|Snapdragon 820 quad-core or
Exynos 8890 octa-core
|Display||5.2-inch QHD (2560x1440, 565 ppi)Super LCD 5||5.5-inch QHD (2560x1440, 534 ppi) Super AMOLED|
|Rear Camera||12MP Ultrapixel + OIS, f/1.8 lens
4K video, 120fps slow motion
|12MP + OIS, f/1.7 lens
4K video, 240fps slow motion
|Front Camera||5MP Ultrapixel + OIS, f/1.8||5MP, f/1.7|
|Storage||32GB + microSD||32GB + microSD|
Quick Charge 3.0
Quick Charge 2.0 + wireless Qi & PMA
|Audio||HTC BoomSound Hi-Fi Edition
|Downward-facing mono speaker|
|Dimensions||145.9 x 71.9 x 9.0mm||150.9 x 72.6 x 7.7 mm|
It's also worth noting that although both phones feature removable storage via a micro-SD slot, only HTC supports Android 6.0's Adoptable Storage feature, which allows you to treat your SD card as internal storage.
What's more, HTC's big focus on audio capabilities brings an impressive dual-speaker arrangement — a bottom-facing subwoofer and a single front-facing loudspeaker — along with a powerful amp behind the 3.5mm headphone jack.
Samsung can boast a few exclusive hardware features of its own, however — the aforementioned wireless charging and water resistance, together with a superlative display.
Both have a lot to offer from a hardware perspective, and the choice ultimately comes down to design preference, and whether HTC's audio focus is worth more to you than the additional Samsung hardware goodies.
Just about all Android phones have moved closer to Google's vision of the OS in recent years. But much variety remains between the major Android phone makers, including HTC and Samsung.
Both companies have moved away from numbered releases for their own software layers, which sit atop Android 6.0.1 Marshmallow on the HTC 10 and Galaxy S7 edge. Nevertheless, HTC Sense and Samsung's TouchWiz are still worlds apart.
HTC has cut back considerably on its visual customizations to the OS, with a UI much closer to vanilla Android. Key Sense features like the BlinkFeed social and news reader remain, and HTC still has its own dialer, messaging and camera apps. But in other areas it's moved away from its own in-house Android apps, instead bundling Google's apps — for example Calendar, Photos and Docs.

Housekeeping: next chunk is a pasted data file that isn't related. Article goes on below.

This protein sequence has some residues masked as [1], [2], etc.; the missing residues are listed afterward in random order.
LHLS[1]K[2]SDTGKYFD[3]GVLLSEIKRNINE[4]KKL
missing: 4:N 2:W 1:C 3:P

HTC's UI is much closer to vanilla Android this year; Samsung follows its own design rules.
Although HTC offers a much cleaner Android experience than in years past, it's still possible to customize it to your own liking through the company's extensive theming system. Like the One M9 before it, the HTC 10 has access to a wide variety of themes for customizing your home screens, fonts, buttons, sound effects, widgets and more. And new in the latest version of Sense, Freestyle mode lets you break free from the shackles of the icon grid, customizing your home screen with cartoonish stickers to launch your favorite apps.
Samsung too has its own theme store, but its base UI is far more visually differentiated, favoring light blues and greys, and rounded rectangular icons throughout. Even the motions of the app-switching menu have been tweaked, with big, swoopy animations when jumping between apps.
Unlike HTC, Samsung has an extensive suite of its own Android apps, from the S Planner calendar app, to its Gallery apps, with includes the ability to create "events" and re-discover past trips through video highlights — a feature handled through the separate Zoe Video Editor app on the HTC side. And of course Samsung also bundled its own Galaxy Apps store, a separate app marketplace for apps specifically designed with the company's phones in mind. (It's also where you'll find apps for the company's Gear wearables.)
Multi-window remains an important differentiator for Samsung.
One of Samsung's most important differentiating features is multi-window — coming to other phones in Android N, but a major Samsung feature going back to 2012's Galaxy Note 2. The GS7 edge's larger display is an ideal fit for showing two apps side-by-side, or overlaying one as a floating window above other content.
Meanwhile, HTC's major focus has been performance, with under-the-hood tweaks allowing the company to claim faster touch response and app-switching — a difference that's there, but not excessively noticeable. Elsewhere, the HTC 10's Boost+ app combines a few dubious functions — bumping apps out of memory as it desires — with more useful stuff like battery optimization for games, and the ability to lock sensitive apps behind fingerprint security.
The choice on the software side comes down to a decision between near-vanilla Android with a handful of differentiated apps on the HTC side, and a feature-rich, if slightly overbearing UI on the Samsung side.